PHOSPHATE COATING 101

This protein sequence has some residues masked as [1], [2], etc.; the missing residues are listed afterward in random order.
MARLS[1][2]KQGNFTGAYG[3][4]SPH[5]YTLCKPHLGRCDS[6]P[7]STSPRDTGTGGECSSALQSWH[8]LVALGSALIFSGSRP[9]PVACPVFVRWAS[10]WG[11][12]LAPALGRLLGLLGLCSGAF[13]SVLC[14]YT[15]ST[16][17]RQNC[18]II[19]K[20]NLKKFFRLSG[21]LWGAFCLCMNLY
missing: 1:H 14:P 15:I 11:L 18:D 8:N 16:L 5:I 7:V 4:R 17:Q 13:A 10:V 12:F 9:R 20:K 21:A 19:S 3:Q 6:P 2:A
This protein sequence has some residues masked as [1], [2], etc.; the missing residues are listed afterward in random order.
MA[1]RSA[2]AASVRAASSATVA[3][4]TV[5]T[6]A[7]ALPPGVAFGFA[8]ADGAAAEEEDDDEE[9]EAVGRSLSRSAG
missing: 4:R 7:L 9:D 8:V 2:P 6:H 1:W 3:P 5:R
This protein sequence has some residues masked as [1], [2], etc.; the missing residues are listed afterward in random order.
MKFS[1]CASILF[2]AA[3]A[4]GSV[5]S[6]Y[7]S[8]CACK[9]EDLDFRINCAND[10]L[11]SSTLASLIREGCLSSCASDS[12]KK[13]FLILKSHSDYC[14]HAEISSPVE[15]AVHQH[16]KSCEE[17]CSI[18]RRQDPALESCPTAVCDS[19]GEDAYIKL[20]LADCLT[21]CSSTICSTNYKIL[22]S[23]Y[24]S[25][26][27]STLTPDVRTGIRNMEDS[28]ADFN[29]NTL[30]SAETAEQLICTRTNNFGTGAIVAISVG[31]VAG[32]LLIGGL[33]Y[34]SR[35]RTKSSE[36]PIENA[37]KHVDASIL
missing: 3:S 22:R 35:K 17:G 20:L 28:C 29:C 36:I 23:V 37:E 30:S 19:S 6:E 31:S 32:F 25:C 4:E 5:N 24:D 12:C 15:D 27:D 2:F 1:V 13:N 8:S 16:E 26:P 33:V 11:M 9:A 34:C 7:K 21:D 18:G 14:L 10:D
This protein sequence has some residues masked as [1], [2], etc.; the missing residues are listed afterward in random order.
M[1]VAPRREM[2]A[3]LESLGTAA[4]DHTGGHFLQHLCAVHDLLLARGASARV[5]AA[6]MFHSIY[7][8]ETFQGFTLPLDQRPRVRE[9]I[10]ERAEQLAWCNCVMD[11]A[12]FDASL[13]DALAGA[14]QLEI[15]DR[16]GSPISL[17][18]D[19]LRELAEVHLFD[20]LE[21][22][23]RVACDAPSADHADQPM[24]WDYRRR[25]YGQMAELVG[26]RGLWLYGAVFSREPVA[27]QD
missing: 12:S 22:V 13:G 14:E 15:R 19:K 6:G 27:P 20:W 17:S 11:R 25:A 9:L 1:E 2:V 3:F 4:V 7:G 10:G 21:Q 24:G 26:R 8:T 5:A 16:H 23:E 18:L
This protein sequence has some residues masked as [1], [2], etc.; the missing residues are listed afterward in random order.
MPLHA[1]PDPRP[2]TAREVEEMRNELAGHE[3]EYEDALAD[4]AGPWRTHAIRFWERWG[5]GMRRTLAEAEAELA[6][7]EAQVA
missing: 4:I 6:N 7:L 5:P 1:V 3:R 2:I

Another approach to increase corrosion resistance is by producing a protective layer on the surface. One of the most common coatings consists of a phosphate—usually a phosphate of iron, manganese, or zinc. The phosphate coating is produced by placing the object to be coated in phosphoric acid that contains the metal phosphate. As the object to be coated slowly reacts with the acid, the solution becomes less acidic and the metal phosphate is deposited on the surface of the object. Zinc phosphate is used in the coating process on many OKC knives. Corrosion is a problem with any iron-based alloy. As a result, knife blades are made from alloys that are more resistant to corrosion than those made of typical carbon steels. In this regard, high carbon steels such as 420HC or stainless steels are employed.